Attack on the Gneisenau

6 April 1941

What chance would one aircraft, armed with only one torpedo, have of crippling a mighty German warship located in a virtually impenetrable harbour and protected by a thousand guns? Certainly no one would ever have planned such a raid, and any aircraft daring to try and pierce such a defence would have only the remotest chance of survival. But that was exactly the position Flying Officer Kenneth Campbell found himself in at dawn on 6 April 1941. His target, the Gneisenau, was in his sights and he would get no second chance.

The fact that Britain was an island meant it was vital to keep its sea routes across the Atlantic open. Germany’s two large and very capable battle cruisers, the Scharnhorst and the Gneisenau, each displacing 32,000 tons, and quicker and more heavily armed than the Royal Navy’s capital ships in the Atlantic, posed a real threat to the merchant convoys supplying Britain. By early 1941 it was estimated the two battle cruisers had, between them, sunk more than a million tons of Allied shipping, and they were soon to be joined by the Bismarck, the largest warship in the world at the time. If this was allowed to happen, it was clear that the three mighty warships would create havoc in the Atlantic and potentially starve Britain into defeat.

At the end of March the two battle cruisers went into harbour at Brest, on the west coast of France, having just completed their successful Atlantic patrol. This provided a rare opportunity to attack the ships in harbour and so a bombing campaign was ordered by the RAF, to commence immediately, in an attempt to sink the two ships. However, despite a number of bombs dropped against the two ships during a week-long campaign, there was no success. More than a hundred aircraft had attacked on the night of 30/31 March without achieving any hits, and another similar sized force had attacked four nights later, but found it difficult to locate the ships. A further raid the following night had only produced one hit on the dry dock in which the Gneisenau was lying, despite more than fifty bombers being involved in the attack.

Bomber Command’s attempts to sink the ships had proved costly in terms of resources. More than 250 sorties had been flown during the week and four aircraft had been lost, but only one bomb had landed anywhere near the ships. The RAF now turned to Coastal Command. An aerial reconnaissance sortie revealed the Scharnhorst was moored up alongside the harbour quay and was well protected by torpedo nets, but the Gneisenau had been moved out of the dry dock and into the inner harbour, and was now considered vulnerable to attack from a torpedo-carrying aircraft such as the twin-engine Bristol Beaufort.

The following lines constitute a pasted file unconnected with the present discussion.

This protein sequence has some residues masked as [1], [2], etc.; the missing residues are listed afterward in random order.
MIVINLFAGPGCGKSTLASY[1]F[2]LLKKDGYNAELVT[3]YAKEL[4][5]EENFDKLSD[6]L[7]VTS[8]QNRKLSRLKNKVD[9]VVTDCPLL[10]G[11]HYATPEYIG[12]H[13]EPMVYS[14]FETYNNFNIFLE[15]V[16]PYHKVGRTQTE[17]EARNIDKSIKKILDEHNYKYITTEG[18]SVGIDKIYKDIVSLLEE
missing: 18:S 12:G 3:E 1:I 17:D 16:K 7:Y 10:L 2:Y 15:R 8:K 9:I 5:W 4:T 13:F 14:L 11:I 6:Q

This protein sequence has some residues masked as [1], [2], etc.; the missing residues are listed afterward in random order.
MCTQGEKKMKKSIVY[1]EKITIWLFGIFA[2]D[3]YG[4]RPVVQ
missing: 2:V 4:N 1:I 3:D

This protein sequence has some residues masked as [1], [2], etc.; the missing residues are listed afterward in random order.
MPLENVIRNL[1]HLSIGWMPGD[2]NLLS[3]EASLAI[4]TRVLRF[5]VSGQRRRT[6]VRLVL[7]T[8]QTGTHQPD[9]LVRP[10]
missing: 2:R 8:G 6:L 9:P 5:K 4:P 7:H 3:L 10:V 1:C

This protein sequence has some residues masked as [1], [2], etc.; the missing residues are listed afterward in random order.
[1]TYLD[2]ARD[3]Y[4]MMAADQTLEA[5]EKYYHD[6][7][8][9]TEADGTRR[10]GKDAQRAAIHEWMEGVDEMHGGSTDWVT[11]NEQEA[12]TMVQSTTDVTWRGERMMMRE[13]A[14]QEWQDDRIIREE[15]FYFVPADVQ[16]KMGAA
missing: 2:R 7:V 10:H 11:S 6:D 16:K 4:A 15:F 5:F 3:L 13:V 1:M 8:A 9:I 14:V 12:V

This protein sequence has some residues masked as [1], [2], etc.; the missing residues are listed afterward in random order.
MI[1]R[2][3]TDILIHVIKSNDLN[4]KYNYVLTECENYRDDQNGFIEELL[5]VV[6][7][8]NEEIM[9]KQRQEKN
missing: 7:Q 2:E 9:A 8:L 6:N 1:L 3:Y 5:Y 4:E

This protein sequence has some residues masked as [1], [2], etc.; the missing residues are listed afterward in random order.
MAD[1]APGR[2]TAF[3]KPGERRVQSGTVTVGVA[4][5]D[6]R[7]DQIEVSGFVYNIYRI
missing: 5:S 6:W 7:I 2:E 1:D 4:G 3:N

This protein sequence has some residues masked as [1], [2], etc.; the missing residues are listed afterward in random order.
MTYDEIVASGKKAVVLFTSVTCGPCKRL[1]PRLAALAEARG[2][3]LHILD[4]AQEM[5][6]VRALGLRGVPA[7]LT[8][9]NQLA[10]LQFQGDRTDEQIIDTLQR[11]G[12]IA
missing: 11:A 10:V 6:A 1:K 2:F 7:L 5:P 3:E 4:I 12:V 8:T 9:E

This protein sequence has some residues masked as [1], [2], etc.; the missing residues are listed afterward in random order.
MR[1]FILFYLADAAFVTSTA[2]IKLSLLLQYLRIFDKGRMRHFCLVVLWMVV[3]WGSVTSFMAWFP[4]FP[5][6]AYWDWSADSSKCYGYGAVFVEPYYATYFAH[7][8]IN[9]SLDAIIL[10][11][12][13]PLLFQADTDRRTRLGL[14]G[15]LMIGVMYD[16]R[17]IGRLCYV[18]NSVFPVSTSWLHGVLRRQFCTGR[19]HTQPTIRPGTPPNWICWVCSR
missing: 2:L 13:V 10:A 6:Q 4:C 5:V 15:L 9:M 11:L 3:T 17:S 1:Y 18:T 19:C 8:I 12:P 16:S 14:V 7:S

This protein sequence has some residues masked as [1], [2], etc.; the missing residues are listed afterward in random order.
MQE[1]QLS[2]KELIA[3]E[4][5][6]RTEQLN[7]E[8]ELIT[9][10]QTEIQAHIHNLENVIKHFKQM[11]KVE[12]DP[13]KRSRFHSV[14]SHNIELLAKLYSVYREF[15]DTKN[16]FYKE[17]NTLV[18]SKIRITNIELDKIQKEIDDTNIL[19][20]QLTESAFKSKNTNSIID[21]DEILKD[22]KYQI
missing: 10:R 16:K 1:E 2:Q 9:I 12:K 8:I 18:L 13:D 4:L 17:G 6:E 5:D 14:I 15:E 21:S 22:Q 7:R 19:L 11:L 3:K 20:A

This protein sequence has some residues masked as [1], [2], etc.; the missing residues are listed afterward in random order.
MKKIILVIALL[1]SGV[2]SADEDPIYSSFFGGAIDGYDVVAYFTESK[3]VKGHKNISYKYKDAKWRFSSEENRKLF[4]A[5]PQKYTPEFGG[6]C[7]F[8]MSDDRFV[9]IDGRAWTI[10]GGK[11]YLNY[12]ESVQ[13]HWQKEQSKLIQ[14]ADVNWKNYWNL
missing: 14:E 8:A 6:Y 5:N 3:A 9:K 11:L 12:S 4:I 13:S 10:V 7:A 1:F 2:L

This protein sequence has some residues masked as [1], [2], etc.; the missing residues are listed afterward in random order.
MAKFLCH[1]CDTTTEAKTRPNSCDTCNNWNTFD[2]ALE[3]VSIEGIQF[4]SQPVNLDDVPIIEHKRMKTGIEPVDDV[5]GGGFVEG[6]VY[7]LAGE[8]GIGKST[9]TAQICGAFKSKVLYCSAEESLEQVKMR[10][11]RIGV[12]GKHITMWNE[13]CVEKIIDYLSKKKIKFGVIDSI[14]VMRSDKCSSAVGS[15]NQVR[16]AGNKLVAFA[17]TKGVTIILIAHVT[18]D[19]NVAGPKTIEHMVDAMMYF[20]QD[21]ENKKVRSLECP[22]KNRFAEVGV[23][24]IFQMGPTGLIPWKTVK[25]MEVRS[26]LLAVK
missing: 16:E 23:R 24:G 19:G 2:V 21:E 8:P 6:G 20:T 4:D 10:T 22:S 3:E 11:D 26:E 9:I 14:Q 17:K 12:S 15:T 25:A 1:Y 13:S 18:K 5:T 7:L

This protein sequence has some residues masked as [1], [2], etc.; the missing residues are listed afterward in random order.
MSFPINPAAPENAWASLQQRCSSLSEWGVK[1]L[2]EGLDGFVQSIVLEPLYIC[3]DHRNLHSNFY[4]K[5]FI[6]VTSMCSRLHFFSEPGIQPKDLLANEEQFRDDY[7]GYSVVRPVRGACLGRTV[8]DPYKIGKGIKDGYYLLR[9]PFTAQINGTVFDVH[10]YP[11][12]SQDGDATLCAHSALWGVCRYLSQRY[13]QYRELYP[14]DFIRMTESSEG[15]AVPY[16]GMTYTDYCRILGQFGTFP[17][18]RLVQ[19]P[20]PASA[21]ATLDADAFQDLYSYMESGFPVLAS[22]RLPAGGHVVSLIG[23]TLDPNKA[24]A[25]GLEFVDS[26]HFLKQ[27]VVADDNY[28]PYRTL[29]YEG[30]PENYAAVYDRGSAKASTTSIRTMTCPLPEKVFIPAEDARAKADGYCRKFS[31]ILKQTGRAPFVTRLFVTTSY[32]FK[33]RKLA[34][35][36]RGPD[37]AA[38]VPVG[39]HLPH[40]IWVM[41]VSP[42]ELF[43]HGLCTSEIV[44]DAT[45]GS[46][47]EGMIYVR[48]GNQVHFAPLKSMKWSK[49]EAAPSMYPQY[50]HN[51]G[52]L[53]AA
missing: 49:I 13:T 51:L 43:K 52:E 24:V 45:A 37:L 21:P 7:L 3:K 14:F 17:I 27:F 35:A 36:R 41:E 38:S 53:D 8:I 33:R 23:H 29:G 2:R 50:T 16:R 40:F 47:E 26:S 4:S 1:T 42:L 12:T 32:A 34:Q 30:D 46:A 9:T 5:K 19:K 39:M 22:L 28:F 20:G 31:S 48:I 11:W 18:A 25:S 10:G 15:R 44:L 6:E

An attack was immediately ordered for the following day, 6 April, soon after dawn, with the task falling to 22 Squadron. The squadron was operating a detachment of aircraft from St Eval in Cornwall, having moved to the southwest from its home base at North Coates in Lincolnshire. From St Eval its Beauforts were within striking distance of the Atlantic ports along the Bay of Biscay on the west coast of France, but only six aircraft were available for the raid, with only three of the crews torpedo-trained. The plan, therefore, was to attack in two formations of three, with one formation bombing the torpedo nets while the second wave of three torpedo-carrying aircraft would carry out the main attack against the Gneisenau.

The three pilots chosen to carry out the torpedo attack against the Gneisenau were Flying Officer John Hyde, Sergeant H. Camp and Flying Officer Kenneth Campbell. Born and raised in Scotland, Campbell was still only 23 years old. He was serving with his first operational squadron, having arrived just six months before, and this was to be his twentieth operational sortie. His three crew members were a Canadian observer, Sergeant Jimmy Scott, a wireless operator, Sergeant William Mulliss, and Flight Sergeant Ralph Hillman as air gunner.

The Beaufort crews knew that the harbour at Brest was heavily defended by an estimated one thousand guns of various calibre. Furthermore, the harbour benefitted from the natural protection of hills around it. The reconnaissance photographs had shown the Gneisenau to be moored just 500 yards from a harbour mole, which meant the crews would have to deliver their torpedoes with extreme accuracy. Then, having released their torpedo, the pilot would have to make a steep turn away from the high ground beyond the harbour.